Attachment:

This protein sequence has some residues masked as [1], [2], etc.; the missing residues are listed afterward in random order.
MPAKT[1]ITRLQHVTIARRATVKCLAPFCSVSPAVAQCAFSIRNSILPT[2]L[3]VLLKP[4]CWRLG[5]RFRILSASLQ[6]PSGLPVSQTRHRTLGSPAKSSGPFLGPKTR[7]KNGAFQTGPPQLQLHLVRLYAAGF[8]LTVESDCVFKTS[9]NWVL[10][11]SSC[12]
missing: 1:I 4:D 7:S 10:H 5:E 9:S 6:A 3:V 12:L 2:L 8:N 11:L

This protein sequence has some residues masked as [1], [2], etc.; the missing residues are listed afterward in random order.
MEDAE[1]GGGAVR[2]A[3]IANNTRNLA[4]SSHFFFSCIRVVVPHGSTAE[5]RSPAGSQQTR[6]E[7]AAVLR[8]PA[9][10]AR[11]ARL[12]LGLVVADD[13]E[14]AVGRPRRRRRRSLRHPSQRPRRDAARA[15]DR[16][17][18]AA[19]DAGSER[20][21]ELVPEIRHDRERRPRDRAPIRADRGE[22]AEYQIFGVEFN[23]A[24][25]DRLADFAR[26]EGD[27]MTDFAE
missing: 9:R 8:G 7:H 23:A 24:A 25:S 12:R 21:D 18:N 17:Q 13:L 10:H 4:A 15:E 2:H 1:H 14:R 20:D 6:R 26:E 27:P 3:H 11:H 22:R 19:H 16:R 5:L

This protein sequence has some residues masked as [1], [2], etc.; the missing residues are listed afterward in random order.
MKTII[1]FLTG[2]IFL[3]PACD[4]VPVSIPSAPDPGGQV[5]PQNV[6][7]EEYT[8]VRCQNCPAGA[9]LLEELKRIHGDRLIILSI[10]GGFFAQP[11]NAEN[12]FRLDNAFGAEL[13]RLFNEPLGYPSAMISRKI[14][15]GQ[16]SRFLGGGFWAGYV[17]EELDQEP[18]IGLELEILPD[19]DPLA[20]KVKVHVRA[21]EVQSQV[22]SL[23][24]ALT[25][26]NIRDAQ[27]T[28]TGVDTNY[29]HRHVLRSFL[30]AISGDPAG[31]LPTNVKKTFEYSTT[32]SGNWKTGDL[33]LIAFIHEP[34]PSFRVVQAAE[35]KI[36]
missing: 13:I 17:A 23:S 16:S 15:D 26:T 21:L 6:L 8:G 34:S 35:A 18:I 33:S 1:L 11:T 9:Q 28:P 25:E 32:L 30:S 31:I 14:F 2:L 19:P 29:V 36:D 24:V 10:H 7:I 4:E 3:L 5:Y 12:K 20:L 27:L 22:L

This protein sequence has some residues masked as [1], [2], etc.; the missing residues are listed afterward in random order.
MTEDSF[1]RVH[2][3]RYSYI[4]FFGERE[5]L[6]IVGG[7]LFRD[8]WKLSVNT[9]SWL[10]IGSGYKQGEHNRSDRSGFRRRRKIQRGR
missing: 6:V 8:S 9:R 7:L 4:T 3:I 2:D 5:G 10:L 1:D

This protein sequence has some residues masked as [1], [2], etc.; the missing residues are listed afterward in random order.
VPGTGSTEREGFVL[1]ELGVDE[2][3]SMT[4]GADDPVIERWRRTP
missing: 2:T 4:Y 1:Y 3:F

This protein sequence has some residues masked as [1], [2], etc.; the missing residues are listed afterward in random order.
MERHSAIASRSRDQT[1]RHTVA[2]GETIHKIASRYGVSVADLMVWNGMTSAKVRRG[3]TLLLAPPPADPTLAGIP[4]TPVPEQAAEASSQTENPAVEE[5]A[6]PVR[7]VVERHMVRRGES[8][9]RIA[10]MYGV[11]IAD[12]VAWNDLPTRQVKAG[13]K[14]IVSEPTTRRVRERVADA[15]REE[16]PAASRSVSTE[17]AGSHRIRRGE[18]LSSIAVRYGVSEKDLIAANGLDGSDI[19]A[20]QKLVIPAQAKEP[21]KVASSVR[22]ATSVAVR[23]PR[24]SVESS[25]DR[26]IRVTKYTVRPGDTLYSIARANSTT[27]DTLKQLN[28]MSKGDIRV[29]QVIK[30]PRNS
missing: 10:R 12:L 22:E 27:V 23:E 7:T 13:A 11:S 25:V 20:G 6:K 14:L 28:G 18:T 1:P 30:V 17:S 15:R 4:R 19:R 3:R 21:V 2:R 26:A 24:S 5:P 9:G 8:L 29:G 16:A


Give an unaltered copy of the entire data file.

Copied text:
This protein sequence has some residues masked as [1], [2], etc.; the missing residues are listed afterward in random order.
MPAKT[1]ITRLQHVTIARRATVKCLAPFCSVSPAVAQCAFSIRNSILPT[2]L[3]VLLKP[4]CWRLG[5]RFRILSASLQ[6]PSGLPVSQTRHRTLGSPAKSSGPFLGPKTR[7]KNGAFQTGPPQLQLHLVRLYAAGF[8]LTVESDCVFKTS[9]NWVL[10][11]SSC[12]
missing: 1:I 4:D 7:S 10:H 5:E 9:S 6:A 3:V 12:L 2:L 8:N 11:L

This protein sequence has some residues masked as [1], [2], etc.; the missing residues are listed afterward in random order.
MEDAE[1]GGGAVR[2]A[3]IANNTRNLA[4]SSHFFFSCIRVVVPHGSTAE[5]RSPAGSQQTR[6]E[7]AAVLR[8]PA[9][10]AR[11]ARL[12]LGLVVADD[13]E[14]AVGRPRRRRRRSLRHPSQRPRRDAARA[15]DR[16][17][18]AA[19]DAGSER[20][21]ELVPEIRHDRERRPRDRAPIRADRGE[22]AEYQIFGVEFN[23]A[24][25]DRLADFAR[26]EGD[27]MTDFAE
missing: 9:R 8:G 7:H 23:A 24:A 25:S 12:R 21:D 18:N 17:Q 13:L 10:H 4:A 15:E 2:H 1:H 14:R 20:D 6:R 26:E 27:P 3:H 11:H 22:R 19:H 16:R 5:L

This protein sequence has some residues masked as [1], [2], etc.; the missing residues are listed afterward in random order.
MKTII[1]FLTG[2]IFL[3]PACD[4]VPVSIPSAPDPGGQV[5]PQNV[6][7]EEYT[8]VRCQNCPAGA[9]LLEELKRIHGDRLIILSI[10]GGFFAQP[11]NAEN[12]FRLDNAFGAEL[13]RLFNEPLGYPSAMISRKI[14][15]GQ[16]SRFLGGGFWAGYV[17]EELDQEP[18]IGLELEILPD[19]DPLA[20]KVKVHVRA[21]EVQSQV[22]SL[23][24]ALT[25][26]NIRDAQ[27]T[28]TGVDTNY[29]HRHVLRSFL[30]AISGDPAG[31]LPTNVKKTFEYSTT[32]SGNWKTGDL[33]LIAFIHEP[34]PSFRVVQAAE[35]KI[36]
missing: 13:I 17:A 23:S 16:S 15:D 26:T 21:L 6:L 8:G 34:S 35:A 18:I 33:S 1:L 11:T 9:Q 28:P 25:E 32:L 30:S 31:I 14:F 2:L 19:P 29:V 36:D 24:V 10:H 7:I 4:E 3:L 5:Y 12:K 20:L 27:L 22:L

This protein sequence has some residues masked as [1], [2], etc.; the missing residues are listed afterward in random order.
MTEDSF[1]RVH[2][3]RYSYI[4]FFGERE[5]L[6]IVGG[7]LFRD[8]WKLSVNT[9]SWL[10]IGSGYKQGEHNRSDRSGFRRRRKIQRGR
missing: 6:V 8:S 9:R 7:L 4:T 3:I 2:D 5:G 10:L 1:D

This protein sequence has some residues masked as [1], [2], etc.; the missing residues are listed afterward in random order.
VPGTGSTEREGFVL[1]ELGVDE[2][3]SMT[4]GADDPVIERWRRTP
missing: 2:T 4:Y 1:Y 3:F

This protein sequence has some residues masked as [1], [2], etc.; the missing residues are listed afterward in random order.
MERHSAIASRSRDQT[1]RHTVA[2]GETIHKIASRYGVSVADLMVWNGMTSAKVRRG[3]TLLLAPPPADPTLAGIP[4]TPVPEQAAEASSQTENPAVEE[5]A[6]PVR[7]VVERHMVRRGES[8][9]RIA[10]MYGV[11]IAD[12]VAWNDLPTRQVKAG[13]K[14]IVSEPTTRRVRERVADA[15]REE[16]PAASRSVSTE[17]AGSHRIRRGE[18]LSSIAVRYGVSEKDLIAANGLDGSDI[19]A[20]QKLVIPAQAKEP[21]KVASSVR[22]ATSVAVR[23]PR[24]SVESS[25]DR[26]IRVTKYTVRPGDTLYSIARANSTT[27]DTLKQLN[28]MSKGDIRV[29]QVIK[30]PRNS
missing: 10:R 12:L 22:E 27:V 23:E 7:T 13:A 11:S 25:V 20:G 6:K 14:L 28:G 18:T 1:P 30:V 17:S 15:R 4:R 19:R 3:R 21:V 2:R 26:A 24:S 5:P 9:G 8:L 29:G 16:A